Wataniya Airways, a Kuwaiti carrier, has ceased operations, leaving many passengers stranded and without compensation.
Wataniya Airways shuts down
Customers of Wataniya Airways, a Kuwaiti carrier that began flying in 2009, have been left stranded after the carrier shut down on Wednesday, citing its precarious financial situation and regional instability.
It also blamed "the lack of fair-trade requirements in the local market" for its difficulties, without elaborating.
"Starting March 16, Wataniya Airways has ceased all its operations and will now enter a process to determine the future of the company," it said on its website.
"Unfortunately, the company is not in a position to offer alternative flights."
The demise of the company, which is listed on the Kuwait Stock Exchange, comes as jet fuel costs are rising and Middle East travel is being hurt by civil unrest in many countries in the Mena region.
Wataniya began flying in January 2009 with service to Dubai from a VIP "Royal Terminal" at Kuwait International Airport.
Wataniya's business model included a single aircraft type, the Airbus A320, a strategy popular with budget airlines to cut maintenance costs, although the carrier offered a full suite of services including a "BusinessFirst" cabin.
Although there were already two Kuwaiti-based carriers - Kuwait Airways and Jazeera Airways, a budget carrier - serving the nation's 3 million people, Wataniya positioned itself by offering luxury services such as SMS text messaging and BlackBerry use.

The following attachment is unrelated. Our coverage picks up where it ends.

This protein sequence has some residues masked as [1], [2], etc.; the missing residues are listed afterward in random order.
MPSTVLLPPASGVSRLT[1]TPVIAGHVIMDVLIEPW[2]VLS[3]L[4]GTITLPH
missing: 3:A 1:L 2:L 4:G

"We have 26 seats in first class, and we want these passengers to feel as if they are boarding a 26-seat business jet," said George Cooper, the chief executive of Wataniya, at the airline's launch.
Scott Darling, an analyst with Nomura Securities in Dubai, said the airline's shutdown "should not come as too much of a surprise".
"The business model for a small carrier offering a premium cabin service with limited routes is likely to find the operating environment a challenge," he said.
The challenges for Wataniya included higher fuel prices, security concerns and pressure from more advantaged competition such as Emirates Airline, Etihad Airways and Qatar Airways.
"These operators offer scale, more route options and efficiency, not to mention brand strength," Mr Darling said.
At its peak, Wataniya operated nearly two dozen routes in the Middle East and to select European destinations. But in November the carrier said it would lay up several aircraft and cut routes to stem losses.
It did not disclose its financial results for last year, but the airline lost US$37.8 million (Dh138.7m) in 2009 and $5.4m in 2008.
Mr Darling said the news "did not bode well" for rival Jazeera Airways, which has also suffered losses, although he conceded that Jazeera's recent recapitalisation would provide some financial flexibility.
Saj Ahmad, an industry analyst and blogger at FBE Aerospace in London, said other failures could follow.
"We saw a swathe of failures in 2008 due to high oil prices, and now we may be on the cusp of a repeat - only this time the uncertainty in the Middle East and oil price rises are a double whammy for airlines," he said.
Suppliers that will be affected by the airline's closure include Kuwait's Alafco and AerVenture, which leased aircraft to Wataniya, and Dubai's Planet Group, the airline's general sales agent in the Emirates.
Wataniya was ranked sixth by weekly seat capacity to and from Kuwait, accounting for some 3.4 per cent of the total, according to data from Innovata. With Wataniya's departure, Istanbul and Vienna would no longer have a direct air link with Kuwait, the research company said.